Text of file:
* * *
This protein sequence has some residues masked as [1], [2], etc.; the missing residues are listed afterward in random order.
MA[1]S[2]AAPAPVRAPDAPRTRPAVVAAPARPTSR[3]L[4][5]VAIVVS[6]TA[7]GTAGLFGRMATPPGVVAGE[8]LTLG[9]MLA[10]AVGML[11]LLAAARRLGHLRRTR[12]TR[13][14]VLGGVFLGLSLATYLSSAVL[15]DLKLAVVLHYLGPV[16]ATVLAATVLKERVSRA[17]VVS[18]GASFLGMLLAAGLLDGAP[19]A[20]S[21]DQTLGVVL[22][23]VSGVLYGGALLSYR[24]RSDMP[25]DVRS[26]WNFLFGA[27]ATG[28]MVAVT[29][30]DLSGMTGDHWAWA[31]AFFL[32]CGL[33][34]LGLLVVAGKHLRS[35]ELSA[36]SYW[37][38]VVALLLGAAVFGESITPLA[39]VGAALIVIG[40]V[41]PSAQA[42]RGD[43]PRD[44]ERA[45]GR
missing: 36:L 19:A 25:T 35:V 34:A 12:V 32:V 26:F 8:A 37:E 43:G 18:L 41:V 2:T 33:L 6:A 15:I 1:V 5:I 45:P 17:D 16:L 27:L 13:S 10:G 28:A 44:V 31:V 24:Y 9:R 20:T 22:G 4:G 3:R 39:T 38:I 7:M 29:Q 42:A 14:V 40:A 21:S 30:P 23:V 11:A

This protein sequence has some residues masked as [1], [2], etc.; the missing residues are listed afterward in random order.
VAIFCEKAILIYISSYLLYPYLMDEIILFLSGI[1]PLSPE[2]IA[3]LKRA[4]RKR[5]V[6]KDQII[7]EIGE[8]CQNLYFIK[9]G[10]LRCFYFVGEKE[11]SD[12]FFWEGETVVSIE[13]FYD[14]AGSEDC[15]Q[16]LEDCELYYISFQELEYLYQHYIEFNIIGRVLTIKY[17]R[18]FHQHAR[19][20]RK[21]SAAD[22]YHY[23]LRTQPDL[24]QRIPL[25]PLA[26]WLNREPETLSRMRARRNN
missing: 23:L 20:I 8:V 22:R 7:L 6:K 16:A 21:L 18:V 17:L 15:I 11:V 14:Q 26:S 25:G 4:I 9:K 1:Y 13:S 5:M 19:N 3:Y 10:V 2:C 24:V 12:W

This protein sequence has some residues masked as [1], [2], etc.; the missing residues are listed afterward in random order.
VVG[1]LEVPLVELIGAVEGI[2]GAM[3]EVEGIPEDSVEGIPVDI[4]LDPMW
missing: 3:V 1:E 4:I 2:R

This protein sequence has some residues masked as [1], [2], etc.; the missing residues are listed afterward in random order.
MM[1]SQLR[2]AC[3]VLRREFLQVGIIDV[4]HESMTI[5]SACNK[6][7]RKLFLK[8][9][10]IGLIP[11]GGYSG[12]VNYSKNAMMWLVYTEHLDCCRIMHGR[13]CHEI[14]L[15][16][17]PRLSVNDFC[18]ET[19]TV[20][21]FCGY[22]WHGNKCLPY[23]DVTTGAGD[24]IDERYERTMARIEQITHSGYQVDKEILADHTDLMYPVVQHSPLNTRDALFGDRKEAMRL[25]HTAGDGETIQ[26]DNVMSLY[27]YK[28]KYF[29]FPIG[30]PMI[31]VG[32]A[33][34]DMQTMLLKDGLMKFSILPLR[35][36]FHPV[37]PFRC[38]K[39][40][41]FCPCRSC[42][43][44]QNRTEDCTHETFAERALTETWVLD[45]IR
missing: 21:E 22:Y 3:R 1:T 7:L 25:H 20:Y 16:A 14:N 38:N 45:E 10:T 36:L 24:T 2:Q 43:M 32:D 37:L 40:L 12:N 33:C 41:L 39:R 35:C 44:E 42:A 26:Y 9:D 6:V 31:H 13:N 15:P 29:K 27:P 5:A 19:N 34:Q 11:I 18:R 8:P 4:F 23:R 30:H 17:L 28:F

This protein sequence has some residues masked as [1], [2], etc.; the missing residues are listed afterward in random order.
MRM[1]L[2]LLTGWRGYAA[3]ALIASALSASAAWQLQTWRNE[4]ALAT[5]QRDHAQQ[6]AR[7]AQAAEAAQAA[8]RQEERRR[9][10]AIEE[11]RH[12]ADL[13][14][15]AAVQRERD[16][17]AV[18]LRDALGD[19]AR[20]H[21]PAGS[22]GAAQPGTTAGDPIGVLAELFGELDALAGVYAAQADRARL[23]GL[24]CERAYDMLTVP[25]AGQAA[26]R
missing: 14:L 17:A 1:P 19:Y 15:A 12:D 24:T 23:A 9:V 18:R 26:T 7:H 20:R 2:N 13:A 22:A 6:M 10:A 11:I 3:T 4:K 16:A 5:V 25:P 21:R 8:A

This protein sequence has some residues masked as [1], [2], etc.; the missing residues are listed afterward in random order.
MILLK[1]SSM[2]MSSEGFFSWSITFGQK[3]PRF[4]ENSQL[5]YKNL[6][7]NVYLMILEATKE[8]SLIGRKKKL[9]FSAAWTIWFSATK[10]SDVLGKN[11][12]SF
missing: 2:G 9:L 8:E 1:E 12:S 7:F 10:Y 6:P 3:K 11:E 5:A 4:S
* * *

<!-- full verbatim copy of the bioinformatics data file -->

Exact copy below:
This protein sequence has some residues masked as [1], [2], etc.; the missing residues are listed afterward in random order.
MA[1]S[2]AAPAPVRAPDAPRTRPAVVAAPARPTSR[3]L[4][5]VAIVVS[6]TA[7]GTAGLFGRMATPPGVVAGE[8]LTLG[9]MLA[10]AVGML[11]LLAAARRLGHLRRTR[12]TR[13][14]VLGGVFLGLSLATYLSSAVL[15]DLKLAVVLHYLGPV[16]ATVLAATVLKERVSRA[17]VVS[18]GASFLGMLLAAGLLDGAP[19]A[20]S[21]DQTLGVVL[22][23]VSGVLYGGALLSYR[24]RSDMP[25]DVRS[26]WNFLFGA[27]ATG[28]MVAVT[29][30]DLSGMTGDHWAWA[31]AFFL[32]CGL[33][34]LGLLVVAGKHLRS[35]ELSA[36]SYW[37][38]VVALLLGAAVFGESITPLA[39]VGAALIVIG[40]V[41]PSAQA[42]RGD[43]PRD[44]ERA[45]GR
missing: 36:L 19:A 25:T 35:V 34:A 12:V 32:V 26:F 8:A 37:E 43:G 18:L 41:V 2:T 33:L 6:A 15:I 1:V 5:I 45:P 17:D 16:L 27:L 13:S 10:G 28:A 44:V 31:V 24:Y 9:R 20:T 22:G 4:G 3:R 39:T 38:I 7:M 29:Q 42:A 14:V 40:A 21:S 30:P 23:V 11:A

This protein sequence has some residues masked as [1], [2], etc.; the missing residues are listed afterward in random order.
VAIFCEKAILIYISSYLLYPYLMDEIILFLSGI[1]PLSPE[2]IA[3]LKRA[4]RKR[5]V[6]KDQII[7]EIGE[8]CQNLYFIK[9]G[10]LRCFYFVGEKE[11]SD[12]FFWEGETVVSIE[13]FYD[14]AGSEDC[15]Q[16]LEDCELYYISFQELEYLYQHYIEFNIIGRVLTIKY[17]R[18]FHQHAR[19][20]RK[21]SAAD[22]YHY[23]LRTQPDL[24]QRIPL[25]PLA[26]WLNREPETLSRMRARRNN
missing: 23:L 20:I 8:V 22:R 7:L 6:K 16:A 21:L 18:V 17:L 15:I 11:V 14:Q 26:S 25:G 4:I 9:K 1:Y 13:S 5:M 19:N 3:Y 10:V 2:C 24:V 12:W

This protein sequence has some residues masked as [1], [2], etc.; the missing residues are listed afterward in random order.
VVG[1]LEVPLVELIGAVEGI[2]GAM[3]EVEGIPEDSVEGIPVDI[4]LDPMW
missing: 3:V 1:E 4:I 2:R

This protein sequence has some residues masked as [1], [2], etc.; the missing residues are listed afterward in random order.
MM[1]SQLR[2]AC[3]VLRREFLQVGIIDV[4]HESMTI[5]SACNK[6][7]RKLFLK[8][9][10]IGLIP[11]GGYSG[12]VNYSKNAMMWLVYTEHLDCCRIMHGR[13]CHEI[14]L[15][16][17]PRLSVNDFC[18]ET[19]TV[20][21]FCGY[22]WHGNKCLPY[23]DVTTGAGD[24]IDERYERTMARIEQITHSGYQVDKEILADHTDLMYPVVQHSPLNTRDALFGDRKEAMRL[25]HTAGDGETIQ[26]DNVMSLY[27]YK[28]KYF[29]FPIG[30]PMI[31]VG[32]A[33][34]DMQTMLLKDGLMKFSILPLR[35][36]FHPV[37]PFRC[38]K[39][40][41]FCPCRSC[42][43][44]QNRTEDCTHETFAERALTETWVLD[45]IR
missing: 21:E 22:Y 3:R 1:T 7:L 25:H 20:Y 16:A 14:N 38:N 45:E 10:T 36:L 24:T 2:Q 43:M 32:D 37:L 40:L 12:N 33:C 41:L 39:R 35:C 44:E 42:A 26:Y 9:D 6:V 31:H 13:N 15:P 29:K 27:P 5:A 19:N 34:Q 11:I 18:R 8:P 4:F 23:R 30:H 17:L 28:F

This protein sequence has some residues masked as [1], [2], etc.; the missing residues are listed afterward in random order.
MRM[1]L[2]LLTGWRGYAA[3]ALIASALSASAAWQLQTWRNE[4]ALAT[5]QRDHAQQ[6]AR[7]AQAAEAAQAA[8]RQEERRR[9][10]AIEE[11]RH[12]ADL[13][14][15]AAVQRERD[16][17]AV[18]LRDALGD[19]AR[20]H[21]PAGS[22]GAAQPGTTAGDPIGVLAELFGELDALAGVYAAQADRARL[23]GL[24]CERAYDMLTVP[25]AGQAA[26]R
missing: 14:L 17:A 1:P 19:Y 15:A 12:D 24:T 23:A 9:V 18:R 26:T 7:H 20:R 2:N 13:A 22:A 6:M 10:A 11:I 3:T 4:K 16:A 5:V 25:P 21:R 8:A

This protein sequence has some residues masked as [1], [2], etc.; the missing residues are listed afterward in random order.
MILLK[1]SSM[2]MSSEGFFSWSITFGQK[3]PRF[4]ENSQL[5]YKNL[6][7]NVYLMILEATKE[8]SLIGRKKKL[9]FSAAWTIWFSATK[10]SDVLGKN[11][12]SF
missing: 2:G 9:L 8:E 1:E 12:S 7:F 10:Y 6:P 3:K 11:E 5:A 4:S